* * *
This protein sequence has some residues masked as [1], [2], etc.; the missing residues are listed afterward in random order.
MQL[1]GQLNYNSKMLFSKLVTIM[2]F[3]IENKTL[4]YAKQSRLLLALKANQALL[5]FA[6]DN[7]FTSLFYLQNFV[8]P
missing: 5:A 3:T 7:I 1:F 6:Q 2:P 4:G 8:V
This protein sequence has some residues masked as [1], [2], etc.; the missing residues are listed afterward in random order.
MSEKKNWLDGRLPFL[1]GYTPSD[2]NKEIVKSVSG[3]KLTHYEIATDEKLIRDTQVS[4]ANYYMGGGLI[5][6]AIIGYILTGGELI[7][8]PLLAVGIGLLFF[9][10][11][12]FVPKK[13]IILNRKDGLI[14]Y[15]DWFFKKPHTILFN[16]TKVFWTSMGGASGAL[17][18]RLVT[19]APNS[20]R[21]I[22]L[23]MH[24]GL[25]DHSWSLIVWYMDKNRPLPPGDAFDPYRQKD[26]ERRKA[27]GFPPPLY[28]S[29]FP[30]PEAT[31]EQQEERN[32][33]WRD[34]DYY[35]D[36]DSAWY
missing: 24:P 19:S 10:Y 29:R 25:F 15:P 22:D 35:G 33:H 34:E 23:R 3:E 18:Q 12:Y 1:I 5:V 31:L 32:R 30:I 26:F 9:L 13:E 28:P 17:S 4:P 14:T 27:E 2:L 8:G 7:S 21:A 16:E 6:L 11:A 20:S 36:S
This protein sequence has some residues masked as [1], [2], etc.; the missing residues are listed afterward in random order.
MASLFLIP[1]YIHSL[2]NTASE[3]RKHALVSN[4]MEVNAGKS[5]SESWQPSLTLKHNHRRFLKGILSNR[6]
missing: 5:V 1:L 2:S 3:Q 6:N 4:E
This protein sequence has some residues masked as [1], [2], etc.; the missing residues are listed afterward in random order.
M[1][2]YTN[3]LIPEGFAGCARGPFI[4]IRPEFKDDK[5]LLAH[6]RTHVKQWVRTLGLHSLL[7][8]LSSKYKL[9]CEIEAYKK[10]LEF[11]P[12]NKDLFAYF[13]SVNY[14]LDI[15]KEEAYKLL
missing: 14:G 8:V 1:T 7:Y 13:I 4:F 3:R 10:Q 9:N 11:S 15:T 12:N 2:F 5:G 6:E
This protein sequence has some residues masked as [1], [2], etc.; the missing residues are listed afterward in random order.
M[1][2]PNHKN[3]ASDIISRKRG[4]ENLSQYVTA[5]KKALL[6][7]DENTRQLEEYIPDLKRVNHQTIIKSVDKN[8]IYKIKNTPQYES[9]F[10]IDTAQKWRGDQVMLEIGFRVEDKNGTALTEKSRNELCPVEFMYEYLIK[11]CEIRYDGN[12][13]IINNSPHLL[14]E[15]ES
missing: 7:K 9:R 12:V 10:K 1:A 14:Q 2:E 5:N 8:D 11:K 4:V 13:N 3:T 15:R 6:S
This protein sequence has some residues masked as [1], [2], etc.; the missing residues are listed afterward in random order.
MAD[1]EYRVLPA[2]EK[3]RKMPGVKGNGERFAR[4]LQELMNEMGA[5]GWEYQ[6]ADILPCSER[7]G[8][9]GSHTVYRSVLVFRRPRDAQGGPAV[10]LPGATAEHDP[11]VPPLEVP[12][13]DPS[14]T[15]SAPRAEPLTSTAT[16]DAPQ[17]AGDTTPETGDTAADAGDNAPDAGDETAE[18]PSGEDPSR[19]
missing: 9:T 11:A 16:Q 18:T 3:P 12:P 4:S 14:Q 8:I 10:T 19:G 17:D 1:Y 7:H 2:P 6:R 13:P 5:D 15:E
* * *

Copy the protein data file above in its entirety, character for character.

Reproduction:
This protein sequence has some residues masked as [1], [2], etc.; the missing residues are listed afterward in random order.
MQL[1]GQLNYNSKMLFSKLVTIM[2]F[3]IENKTL[4]YAKQSRLLLALKANQALL[5]FA[6]DN[7]FTSLFYLQNFV[8]P
missing: 5:A 3:T 7:I 1:F 6:Q 2:P 4:G 8:V
This protein sequence has some residues masked as [1], [2], etc.; the missing residues are listed afterward in random order.
MSEKKNWLDGRLPFL[1]GYTPSD[2]NKEIVKSVSG[3]KLTHYEIATDEKLIRDTQVS[4]ANYYMGGGLI[5][6]AIIGYILTGGELI[7][8]PLLAVGIGLLFF[9][10][11][12]FVPKK[13]IILNRKDGLI[14]Y[15]DWFFKKPHTILFN[16]TKVFWTSMGGASGAL[17][18]RLVT[19]APNS[20]R[21]I[22]L[23]MH[24]GL[25]DHSWSLIVWYMDKNRPLPPGDAFDPYRQKD[26]ERRKA[27]GFPPPLY[28]S[29]FP[30]PEAT[31]EQQEERN[32][33]WRD[34]DYY[35]D[36]DSAWY
missing: 24:P 19:S 10:Y 29:R 25:F 15:P 22:D 35:G 33:H 34:E 23:R 3:E 18:Q 12:Y 1:I 5:V 31:L 32:R 30:I 26:F 9:L 13:E 28:P 17:S 4:P 14:T 27:E 2:L 8:G 7:S 21:A 16:E 6:L 11:A 20:S 36:S
This protein sequence has some residues masked as [1], [2], etc.; the missing residues are listed afterward in random order.
MASLFLIP[1]YIHSL[2]NTASE[3]RKHALVSN[4]MEVNAGKS[5]SESWQPSLTLKHNHRRFLKGILSNR[6]
missing: 5:V 1:L 2:S 3:Q 6:N 4:E
This protein sequence has some residues masked as [1], [2], etc.; the missing residues are listed afterward in random order.
M[1][2]YTN[3]LIPEGFAGCARGPFI[4]IRPEFKDDK[5]LLAH[6]RTHVKQWVRTLGLHSLL[7][8]LSSKYKL[9]CEIEAYKK[10]LEF[11]P[12]NKDLFAYF[13]SVNY[14]LDI[15]KEEAYKLL
missing: 14:G 8:V 1:T 7:Y 13:I 4:F 3:R 10:Q 9:N 11:S 15:T 12:N 2:F 5:G 6:E
This protein sequence has some residues masked as [1], [2], etc.; the missing residues are listed afterward in random order.
M[1][2]PNHKN[3]ASDIISRKRG[4]ENLSQYVTA[5]KKALL[6][7]DENTRQLEEYIPDLKRVNHQTIIKSVDKN[8]IYKIKNTPQYES[9]F[10]IDTAQKWRGDQVMLEIGFRVEDKNGTALTEKSRNELCPVEFMYEYLIK[11]CEIRYDGN[12][13]IINNSPHLL[14]E[15]ES
missing: 7:K 9:R 12:V 10:K 1:A 14:Q 2:E 5:N 8:D 11:K 4:V 13:N 3:T 15:R 6:S
This protein sequence has some residues masked as [1], [2], etc.; the missing residues are listed afterward in random order.
MAD[1]EYRVLPA[2]EK[3]RKMPGVKGNGERFAR[4]LQELMNEMGA[5]GWEYQ[6]ADILPCSER[7]G[8][9]GSHTVYRSVLVFRRPRDAQGGPAV[10]LPGATAEHDP[11]VPPLEVP[12][13]DPS[14]T[15]SAPRAEPLTSTAT[16]DAPQ[17]AGDTTPETGDTAADAGDNAPDAGDETAE[18]PSGEDPSR[19]
missing: 9:T 11:A 16:Q 18:T 3:P 12:P 4:S 14:Q 8:I 10:T 19:G 17:D 1:Y 7:H 2:P 6:R 13:P 5:D 15:E